Guez, er, Zuckerberg, was caught selling “likes” to advertisers that paid his company money.
A picture on his Instagram account can easily fetch 2,000 likes.
So how does it feel to get a shout-out from the likes of Oprah Winfrey?
His administration faces enormous challenges in the likes of Afghanistan, Iran, China, Russia and North Korea.
No shrinking violet, Gallagher likes the stage and will appear in a production of Love Letters with Sally Struthers this spring.
No one wants to take it,” replied Pennie, “but she shall give it if she likes.
You pick one that's full-chested, that's got a fairish-sized nose, and that likes cats.
You see she likes them and is thoroughly interested in all their little affairs.
Margaret likes Kitty and Mrs. Bartlett,—so does everybody,—but old Bartlett's a seed.
"Let him swim if he likes," said Nikola, with a shrug of his shoulders.
"predilections, preferences," 1851, plural of like (n.); earlier used in singular in this sense (early 15c.).
"having the same characteristics or qualities" (as another), Middle English shortening of Old English gelic "like, similar," from Proto-Germanic *galika- "having the same form," literally "with a corresponding body" (cf. Old Saxon gilik, Dutch gelijk, German gleich, Gothic galeiks "equally, like"), a compound of *ga- "with, together" + Germanic base *lik- "body, form; like, same" (cf. Old English lic "body," German Leiche "corpse," Danish lig, Swedish lik, Dutch lijk "body, corpse"). Analogous, etymologically, to Latin conform. The modern form (rather than *lich) may be from a northern descendant of the Old English word's Norse cognate, glikr.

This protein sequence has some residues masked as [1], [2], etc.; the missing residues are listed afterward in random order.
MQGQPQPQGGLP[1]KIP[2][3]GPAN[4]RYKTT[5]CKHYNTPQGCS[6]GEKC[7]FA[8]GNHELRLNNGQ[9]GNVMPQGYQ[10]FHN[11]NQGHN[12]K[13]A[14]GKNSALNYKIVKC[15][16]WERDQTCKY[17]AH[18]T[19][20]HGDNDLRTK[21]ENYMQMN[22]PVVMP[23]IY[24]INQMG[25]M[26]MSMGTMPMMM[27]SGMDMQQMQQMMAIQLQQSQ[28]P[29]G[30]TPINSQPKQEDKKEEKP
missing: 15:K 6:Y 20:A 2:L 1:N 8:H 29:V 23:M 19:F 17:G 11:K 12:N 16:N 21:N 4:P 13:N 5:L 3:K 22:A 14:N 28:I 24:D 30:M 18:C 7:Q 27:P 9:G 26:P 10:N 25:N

Formerly with comparative liker and superlative likest (still in use 17c.). The preposition (c.1200) and the adverb (c.1300) both are from the adjective. As a conjunction, first attested early 16c. The word has been used as a postponed filler ("going really fast, like") from 1778; as a presumed emphatic ("going, like, really fast") from 1950, originally in counterculture slang and bop talk. Phrase more like it "closer to what is desired" is from 1888.
Old English lician "to please, be sufficient," from Proto-Germanic *likjan (cf. Old Norse lika, Old Frisian likia, Old High German lihhen, Gothic leikan "to please"), from *lik- "body, form; like, same."
The basic meaning seems to be "to be like" (see like (adj.)), thus, "to be suitable." Like (and dislike) originally flowed the other way: It likes me, where we would say I like it. The modern flow began to appear late 14c. (cf. please).
c.1200, "a similar thing" (to another), from like (adj.).
As if; really; you know; sort of •A generalized
used to lend a somewhat tentative and detached tone to the speaker, to give the speaker time to rally words and ideas: Like I was like groovin' like, you know what I mean? (1950s+ Counterculture & bop talk)
To pick; bet on: I liked Felton. I took his folder and read it again (1950s+)